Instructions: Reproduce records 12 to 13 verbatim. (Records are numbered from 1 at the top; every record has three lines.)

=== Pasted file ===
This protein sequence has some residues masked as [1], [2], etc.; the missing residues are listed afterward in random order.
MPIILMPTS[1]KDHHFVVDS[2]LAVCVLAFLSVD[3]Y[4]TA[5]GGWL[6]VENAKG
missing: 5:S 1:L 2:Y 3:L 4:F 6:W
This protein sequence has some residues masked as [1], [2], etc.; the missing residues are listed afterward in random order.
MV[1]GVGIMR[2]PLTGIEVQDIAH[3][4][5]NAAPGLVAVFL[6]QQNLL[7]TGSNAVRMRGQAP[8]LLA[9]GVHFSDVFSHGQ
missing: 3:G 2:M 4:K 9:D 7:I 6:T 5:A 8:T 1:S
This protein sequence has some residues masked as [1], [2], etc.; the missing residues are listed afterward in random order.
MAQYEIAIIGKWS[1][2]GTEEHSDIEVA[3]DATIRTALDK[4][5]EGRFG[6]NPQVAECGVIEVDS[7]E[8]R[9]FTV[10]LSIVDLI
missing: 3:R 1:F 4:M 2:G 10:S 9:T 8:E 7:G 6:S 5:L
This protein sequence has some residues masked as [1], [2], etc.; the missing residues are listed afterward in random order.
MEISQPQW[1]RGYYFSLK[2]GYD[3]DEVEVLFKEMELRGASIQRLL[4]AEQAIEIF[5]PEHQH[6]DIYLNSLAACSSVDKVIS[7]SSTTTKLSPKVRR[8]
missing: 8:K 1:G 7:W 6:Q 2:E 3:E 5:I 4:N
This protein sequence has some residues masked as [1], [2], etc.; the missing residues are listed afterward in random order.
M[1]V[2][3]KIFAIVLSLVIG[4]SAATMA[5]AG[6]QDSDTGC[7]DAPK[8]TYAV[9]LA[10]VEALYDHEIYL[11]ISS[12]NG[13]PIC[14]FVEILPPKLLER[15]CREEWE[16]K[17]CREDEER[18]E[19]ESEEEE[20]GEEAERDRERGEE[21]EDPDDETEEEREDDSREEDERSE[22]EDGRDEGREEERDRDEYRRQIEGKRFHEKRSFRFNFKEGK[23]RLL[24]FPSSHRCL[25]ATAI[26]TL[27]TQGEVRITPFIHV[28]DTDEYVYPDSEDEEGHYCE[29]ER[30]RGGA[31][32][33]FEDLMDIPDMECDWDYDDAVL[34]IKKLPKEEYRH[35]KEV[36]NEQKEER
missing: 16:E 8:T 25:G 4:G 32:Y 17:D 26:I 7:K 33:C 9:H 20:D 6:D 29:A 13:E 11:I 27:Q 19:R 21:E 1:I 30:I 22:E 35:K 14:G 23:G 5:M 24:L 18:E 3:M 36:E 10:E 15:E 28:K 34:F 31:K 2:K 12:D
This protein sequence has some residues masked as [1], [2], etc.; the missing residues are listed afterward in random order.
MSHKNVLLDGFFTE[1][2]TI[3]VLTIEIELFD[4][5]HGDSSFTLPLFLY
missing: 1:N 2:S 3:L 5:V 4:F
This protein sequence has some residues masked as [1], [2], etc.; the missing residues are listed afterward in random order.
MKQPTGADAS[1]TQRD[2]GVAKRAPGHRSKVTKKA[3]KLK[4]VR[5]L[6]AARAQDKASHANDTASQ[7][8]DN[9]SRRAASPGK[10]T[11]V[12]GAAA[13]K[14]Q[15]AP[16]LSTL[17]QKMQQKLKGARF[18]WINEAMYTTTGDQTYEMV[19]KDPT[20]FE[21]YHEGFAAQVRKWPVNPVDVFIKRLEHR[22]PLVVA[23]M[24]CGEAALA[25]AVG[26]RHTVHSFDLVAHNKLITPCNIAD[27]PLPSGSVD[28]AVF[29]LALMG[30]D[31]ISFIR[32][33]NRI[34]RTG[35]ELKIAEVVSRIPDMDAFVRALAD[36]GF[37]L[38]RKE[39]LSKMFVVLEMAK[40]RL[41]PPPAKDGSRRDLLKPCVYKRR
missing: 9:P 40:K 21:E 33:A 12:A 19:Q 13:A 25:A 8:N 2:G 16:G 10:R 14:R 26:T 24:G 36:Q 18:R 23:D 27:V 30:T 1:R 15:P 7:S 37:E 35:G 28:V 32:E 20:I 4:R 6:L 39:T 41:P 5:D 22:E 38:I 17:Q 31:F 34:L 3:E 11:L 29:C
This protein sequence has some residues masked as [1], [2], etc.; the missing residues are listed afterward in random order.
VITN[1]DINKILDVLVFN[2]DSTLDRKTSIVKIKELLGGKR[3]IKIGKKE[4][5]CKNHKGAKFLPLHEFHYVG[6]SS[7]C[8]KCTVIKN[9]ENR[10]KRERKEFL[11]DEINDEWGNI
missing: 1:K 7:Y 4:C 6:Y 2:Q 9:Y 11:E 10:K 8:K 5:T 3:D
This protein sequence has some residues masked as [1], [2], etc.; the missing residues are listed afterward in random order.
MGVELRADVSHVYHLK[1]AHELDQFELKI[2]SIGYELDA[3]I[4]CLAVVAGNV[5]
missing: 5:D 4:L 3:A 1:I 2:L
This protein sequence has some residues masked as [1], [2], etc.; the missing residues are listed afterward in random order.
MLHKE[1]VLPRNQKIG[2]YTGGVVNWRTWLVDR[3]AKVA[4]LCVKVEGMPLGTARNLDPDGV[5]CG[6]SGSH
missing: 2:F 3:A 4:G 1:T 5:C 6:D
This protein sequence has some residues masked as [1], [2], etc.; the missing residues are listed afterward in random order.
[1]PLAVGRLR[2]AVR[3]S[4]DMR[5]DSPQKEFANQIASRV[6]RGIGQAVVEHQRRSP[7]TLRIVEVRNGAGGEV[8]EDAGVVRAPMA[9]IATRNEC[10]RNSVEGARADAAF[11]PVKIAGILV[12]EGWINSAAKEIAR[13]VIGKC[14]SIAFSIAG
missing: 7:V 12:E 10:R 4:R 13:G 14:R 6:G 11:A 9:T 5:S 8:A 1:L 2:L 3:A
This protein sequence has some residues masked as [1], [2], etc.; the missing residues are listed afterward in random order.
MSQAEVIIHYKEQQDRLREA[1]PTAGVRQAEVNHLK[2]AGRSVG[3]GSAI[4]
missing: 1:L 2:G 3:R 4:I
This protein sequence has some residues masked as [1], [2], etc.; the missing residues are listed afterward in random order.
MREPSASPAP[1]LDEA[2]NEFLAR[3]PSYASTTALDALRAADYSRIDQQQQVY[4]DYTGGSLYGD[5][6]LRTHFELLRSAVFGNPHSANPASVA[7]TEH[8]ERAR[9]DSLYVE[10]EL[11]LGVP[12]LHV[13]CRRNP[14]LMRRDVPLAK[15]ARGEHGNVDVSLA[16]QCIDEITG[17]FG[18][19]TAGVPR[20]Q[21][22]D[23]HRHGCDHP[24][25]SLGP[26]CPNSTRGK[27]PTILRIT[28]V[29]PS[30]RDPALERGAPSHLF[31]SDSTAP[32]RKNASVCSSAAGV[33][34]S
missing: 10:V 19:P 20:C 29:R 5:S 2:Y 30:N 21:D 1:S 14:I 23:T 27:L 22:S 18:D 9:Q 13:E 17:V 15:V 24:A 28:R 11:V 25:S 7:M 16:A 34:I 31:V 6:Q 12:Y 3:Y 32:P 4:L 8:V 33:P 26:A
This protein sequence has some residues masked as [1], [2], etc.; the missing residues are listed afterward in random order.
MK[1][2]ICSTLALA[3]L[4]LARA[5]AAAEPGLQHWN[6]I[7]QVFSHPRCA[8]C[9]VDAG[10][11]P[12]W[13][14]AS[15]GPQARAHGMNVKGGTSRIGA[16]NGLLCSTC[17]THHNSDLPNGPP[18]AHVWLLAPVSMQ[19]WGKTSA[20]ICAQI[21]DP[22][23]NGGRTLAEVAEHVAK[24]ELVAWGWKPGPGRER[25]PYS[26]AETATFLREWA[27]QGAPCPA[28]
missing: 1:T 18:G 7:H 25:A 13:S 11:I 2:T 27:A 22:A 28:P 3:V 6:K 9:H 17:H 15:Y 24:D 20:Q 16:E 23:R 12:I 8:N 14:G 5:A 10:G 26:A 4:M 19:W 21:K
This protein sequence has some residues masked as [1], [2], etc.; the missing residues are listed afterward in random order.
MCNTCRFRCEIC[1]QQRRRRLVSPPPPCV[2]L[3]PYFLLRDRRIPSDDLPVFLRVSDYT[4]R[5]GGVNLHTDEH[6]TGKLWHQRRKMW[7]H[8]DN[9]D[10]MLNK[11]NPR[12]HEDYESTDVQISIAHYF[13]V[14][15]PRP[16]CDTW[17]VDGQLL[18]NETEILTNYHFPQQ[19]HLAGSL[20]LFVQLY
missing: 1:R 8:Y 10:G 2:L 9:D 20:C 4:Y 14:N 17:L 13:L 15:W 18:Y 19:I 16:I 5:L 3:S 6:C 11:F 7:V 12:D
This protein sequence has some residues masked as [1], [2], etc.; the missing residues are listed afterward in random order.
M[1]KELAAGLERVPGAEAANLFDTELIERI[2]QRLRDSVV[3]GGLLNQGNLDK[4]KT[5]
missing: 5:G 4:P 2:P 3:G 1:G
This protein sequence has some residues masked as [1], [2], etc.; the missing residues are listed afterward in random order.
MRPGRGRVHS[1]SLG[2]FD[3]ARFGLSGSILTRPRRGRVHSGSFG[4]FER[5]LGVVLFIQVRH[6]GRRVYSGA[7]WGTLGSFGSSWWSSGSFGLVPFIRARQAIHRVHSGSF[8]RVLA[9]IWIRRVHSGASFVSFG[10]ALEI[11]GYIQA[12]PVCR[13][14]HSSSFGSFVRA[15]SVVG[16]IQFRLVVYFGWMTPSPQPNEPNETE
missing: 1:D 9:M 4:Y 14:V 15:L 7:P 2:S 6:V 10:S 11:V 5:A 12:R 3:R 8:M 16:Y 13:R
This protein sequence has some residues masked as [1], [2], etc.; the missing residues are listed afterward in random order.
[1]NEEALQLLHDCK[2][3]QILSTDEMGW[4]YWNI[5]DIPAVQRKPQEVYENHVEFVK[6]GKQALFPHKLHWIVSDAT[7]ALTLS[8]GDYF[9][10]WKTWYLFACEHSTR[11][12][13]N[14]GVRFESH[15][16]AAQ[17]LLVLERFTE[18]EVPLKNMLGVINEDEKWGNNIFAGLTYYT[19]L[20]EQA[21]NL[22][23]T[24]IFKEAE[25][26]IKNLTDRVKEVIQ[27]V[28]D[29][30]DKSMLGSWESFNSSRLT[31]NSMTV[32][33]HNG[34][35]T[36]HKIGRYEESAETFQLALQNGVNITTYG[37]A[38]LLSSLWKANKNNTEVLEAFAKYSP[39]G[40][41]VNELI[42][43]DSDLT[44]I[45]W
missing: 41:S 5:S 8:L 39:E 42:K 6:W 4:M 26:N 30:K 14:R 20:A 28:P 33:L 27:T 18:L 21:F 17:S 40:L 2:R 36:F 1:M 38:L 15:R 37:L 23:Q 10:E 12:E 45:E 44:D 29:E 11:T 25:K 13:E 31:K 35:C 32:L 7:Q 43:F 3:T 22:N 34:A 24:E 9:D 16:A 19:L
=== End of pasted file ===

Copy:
This protein sequence has some residues masked as [1], [2], etc.; the missing residues are listed afterward in random order.
MSQAEVIIHYKEQQDRLREA[1]PTAGVRQAEVNHLK[2]AGRSVG[3]GSAI[4]
missing: 1:L 2:G 3:R 4:I
This protein sequence has some residues masked as [1], [2], etc.; the missing residues are listed afterward in random order.
MREPSASPAP[1]LDEA[2]NEFLAR[3]PSYASTTALDALRAADYSRIDQQQQVY[4]DYTGGSLYGD[5][6]LRTHFELLRSAVFGNPHSANPASVA[7]TEH[8]ERAR[9]DSLYVE[10]EL[11]LGVP[12]LHV[13]CRRNP[14]LMRRDVPLAK[15]ARGEHGNVDVSLA[16]QCIDEITG[17]FG[18][19]TAGVPR[20]Q[21][22]D[23]HRHGCDHP[24][25]SLGP[26]CPNSTRGK[27]PTILRIT[28]V[29]PS[30]RDPALERGAPSHLF[31]SDSTAP[32]RKNASVCSSAAGV[33][34]S
missing: 10:V 19:P 20:C 29:R 5:S 2:Y 30:N 21:D 1:S 14:I 23:T 27:L 22:S 18:D 9:Q 13:E 17:V 15:V 24:A 28:R 11:V 25:S 7:M 16:A 34:I 31:V 6:Q 12:Y 3:Y 32:P 4:L 8:V 33:P 26:A